He has made vague hints of being “open to dialogue,” and in meetings with other coalition leaders he has raised this possibility. But at this point, even if he wanted to take time to try to clear the atmosphere, it doesn’t look like his partners will allow him. Justice Minister Yariv Levin, currently the most powerful figure in Likud, has reportedly threatened to resign if there is any prevarication, and all the leaders of his coalition partners are keen to press through with this God-given opportunity to do in the detested Supreme Court.

    In the coalition, Netanyahu would have the support of only a handful of relatively moderate Likud lawmakers. That would be enough to stop the legislation but not to save his coalition. After spending five elections and 18 months in the opposition before getting back to Balfour Street, Netanyahu is loath to jeopardize his majority.

    And even if he convinced his partners that the delay was just temporary, he would have to sleep at the Prime Minister’s Office, which he won back with such effort. Because back home, his wife Sara and son Yair are hell-bent on punishing the Supreme Court “Bolsheviks” who had the temerity to rule that he has to pay his legal fees out of his own pocket.

    Legal bombshells

    The Supreme Court, sitting as the High Court of Justice, will have its opportunity, probably multiple opportunities, to fight back, as the new laws are inevitably petitioned against and the court has to rule on their constitutionality. The absurdity of the judges ruling on laws designed to take away their powers isn’t lost on them, but the growing consensus in the legal community is that the court will rule against the laws, creating the perfect constitutional crisis.

    Can Netanyahu et al. accept a ruling that basically goes against their entire purpose? What will happen if an Israeli government decides for the first time to defy a Supreme Court ruling? Will this be the moment Attorney General Gali Baharav-Miara rules that Netanyahu is unfit to continue serving as prime minister because of his corruption trial? And what will Netanyahu do if she does?

    In the absence of a constitution, there is no handbook for such a situation. The coalition is unlikely to back down in the face of a Supreme Court that it’s out to suppress. But if the coalition flouts the court’s rulings, the politicians are risking a situation where the civil service and security establishment, which acts on the advice of the attorney general, may refuse to obey the government. In other words, complete anarchy.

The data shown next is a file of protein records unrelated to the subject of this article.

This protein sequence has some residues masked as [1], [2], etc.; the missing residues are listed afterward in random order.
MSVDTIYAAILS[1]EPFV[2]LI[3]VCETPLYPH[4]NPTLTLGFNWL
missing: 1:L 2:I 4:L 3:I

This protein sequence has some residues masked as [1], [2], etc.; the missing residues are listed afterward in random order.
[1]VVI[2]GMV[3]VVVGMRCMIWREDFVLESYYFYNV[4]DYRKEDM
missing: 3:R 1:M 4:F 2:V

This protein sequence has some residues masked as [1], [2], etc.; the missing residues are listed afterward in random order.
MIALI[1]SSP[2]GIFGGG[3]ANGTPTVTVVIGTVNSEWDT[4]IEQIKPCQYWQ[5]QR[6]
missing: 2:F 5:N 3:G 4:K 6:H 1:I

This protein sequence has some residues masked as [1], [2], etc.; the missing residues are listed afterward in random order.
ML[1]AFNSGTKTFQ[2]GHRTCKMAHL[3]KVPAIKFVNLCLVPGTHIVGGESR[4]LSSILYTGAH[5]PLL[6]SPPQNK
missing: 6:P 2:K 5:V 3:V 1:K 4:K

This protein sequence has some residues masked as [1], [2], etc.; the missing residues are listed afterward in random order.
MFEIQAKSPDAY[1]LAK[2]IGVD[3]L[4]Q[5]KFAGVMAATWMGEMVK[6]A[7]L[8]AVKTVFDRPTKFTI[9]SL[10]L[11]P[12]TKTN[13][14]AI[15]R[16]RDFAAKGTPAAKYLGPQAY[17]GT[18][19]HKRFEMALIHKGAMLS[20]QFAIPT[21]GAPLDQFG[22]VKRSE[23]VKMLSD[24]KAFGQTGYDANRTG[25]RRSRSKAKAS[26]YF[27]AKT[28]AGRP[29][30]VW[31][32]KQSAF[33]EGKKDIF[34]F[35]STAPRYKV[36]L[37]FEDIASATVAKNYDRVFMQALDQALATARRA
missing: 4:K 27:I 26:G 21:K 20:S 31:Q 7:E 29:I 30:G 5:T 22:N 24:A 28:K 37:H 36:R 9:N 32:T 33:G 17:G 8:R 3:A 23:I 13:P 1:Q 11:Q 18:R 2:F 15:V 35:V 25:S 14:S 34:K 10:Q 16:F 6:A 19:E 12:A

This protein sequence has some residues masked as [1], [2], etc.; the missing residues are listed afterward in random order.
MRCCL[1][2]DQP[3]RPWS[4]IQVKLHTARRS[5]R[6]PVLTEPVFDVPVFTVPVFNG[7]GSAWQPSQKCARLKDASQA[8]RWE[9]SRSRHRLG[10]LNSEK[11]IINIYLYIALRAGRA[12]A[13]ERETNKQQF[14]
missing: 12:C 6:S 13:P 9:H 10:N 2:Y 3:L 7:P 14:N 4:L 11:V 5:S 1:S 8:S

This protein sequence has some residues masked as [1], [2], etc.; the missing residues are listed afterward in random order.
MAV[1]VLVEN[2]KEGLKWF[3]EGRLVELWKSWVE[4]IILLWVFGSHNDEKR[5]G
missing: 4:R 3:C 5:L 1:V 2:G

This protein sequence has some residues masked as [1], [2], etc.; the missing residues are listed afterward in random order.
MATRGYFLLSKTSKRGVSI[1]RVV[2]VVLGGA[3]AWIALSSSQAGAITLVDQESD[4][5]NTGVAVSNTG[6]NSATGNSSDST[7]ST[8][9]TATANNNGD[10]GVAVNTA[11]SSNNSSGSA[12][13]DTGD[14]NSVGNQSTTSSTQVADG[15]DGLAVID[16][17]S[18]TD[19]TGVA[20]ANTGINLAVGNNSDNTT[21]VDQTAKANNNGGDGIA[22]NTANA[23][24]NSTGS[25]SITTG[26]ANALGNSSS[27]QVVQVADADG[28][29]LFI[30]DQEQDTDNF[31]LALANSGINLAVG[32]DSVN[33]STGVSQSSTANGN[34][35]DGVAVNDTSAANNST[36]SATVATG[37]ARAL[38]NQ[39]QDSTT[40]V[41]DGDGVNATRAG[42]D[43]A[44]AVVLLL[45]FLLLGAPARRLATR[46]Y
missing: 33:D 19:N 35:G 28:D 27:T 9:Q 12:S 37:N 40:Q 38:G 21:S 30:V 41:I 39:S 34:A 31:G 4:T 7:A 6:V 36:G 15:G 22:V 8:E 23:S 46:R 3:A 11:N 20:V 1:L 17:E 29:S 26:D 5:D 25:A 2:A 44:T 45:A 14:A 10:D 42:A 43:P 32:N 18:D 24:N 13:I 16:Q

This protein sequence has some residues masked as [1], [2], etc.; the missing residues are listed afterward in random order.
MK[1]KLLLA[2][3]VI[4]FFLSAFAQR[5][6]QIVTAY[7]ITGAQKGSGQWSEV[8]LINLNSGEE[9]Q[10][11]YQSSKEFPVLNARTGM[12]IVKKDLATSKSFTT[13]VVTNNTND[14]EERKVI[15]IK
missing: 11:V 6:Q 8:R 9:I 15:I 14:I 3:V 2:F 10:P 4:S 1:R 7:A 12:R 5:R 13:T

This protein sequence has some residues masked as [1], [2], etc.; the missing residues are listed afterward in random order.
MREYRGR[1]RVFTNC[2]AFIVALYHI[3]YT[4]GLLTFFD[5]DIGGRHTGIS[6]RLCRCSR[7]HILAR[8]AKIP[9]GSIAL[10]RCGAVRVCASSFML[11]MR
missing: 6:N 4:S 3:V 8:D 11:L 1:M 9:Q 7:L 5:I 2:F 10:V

Economic meltdown

    So far, dire predictions by Israeli and foreign economists of the legal upheaval’s ramifications for the economy have sent billions of shekels abroad. There have also been reports of tech companies considering moving some of their operations overseas, not to mention a slow but steady slide by the shekel and the Tel Aviv Stock Exchange, even if it’s related to other factors as well.

    But a fire sale of government bonds and the shekel could be very near. This happened only a few months ago in Britain because of then-Prime Minister Liz Truss’ harebrained economic plan, and it could certainly happen here. There, after only 45 days in office, Truss was forced to fire her finance minister, reverse course and then announce her resignation. Netanyahu won’t resign if the Israeli economy goes into meltdown, but he may be forced to at least pause the “judicial reform.” After which he may be forced out anyway.

    Security crisis

    A third intifada in the West Bank and East Jerusalem? Another round of warfare with Gaza? An attack on Iran’s nuclear installations?

    All the ingredients for one or all of these developments are currently in the mix as settlers run rampant in Palestinian towns. A representative of theirs just happens to be Netanyahu’s national security minister, Itamar Ben-Gvir, who sends the police to demolish Palestinian homes in Jerusalem as Iran’s enrichment of uranium for its nuclear program reaches new levels.

    Let’s leave aside the question of whether Netanyahu is cynical enough to provoke any of these outcomes just to get him out of a political mess. (Previous evidence pointed to Netanyahu as being too risk averse, but previous evidence also showed that Netanyahu wasn’t about to eviscerate the Supreme Court.) Could he give the orders even though thousands of reservists, so vital for Israel’s defense, have said they’ll refuse to turn up?

    Nearly all the reservists who have joined the protest have said that if they’re needed in a real emergency, they’ll be there. But what if such an emergency occurs and the government refuses to at least suspend its legislation for the duration? Won’t such a cynical ploy break the reservists’ trust in the government once and for all? Can Netanyahu take that risk?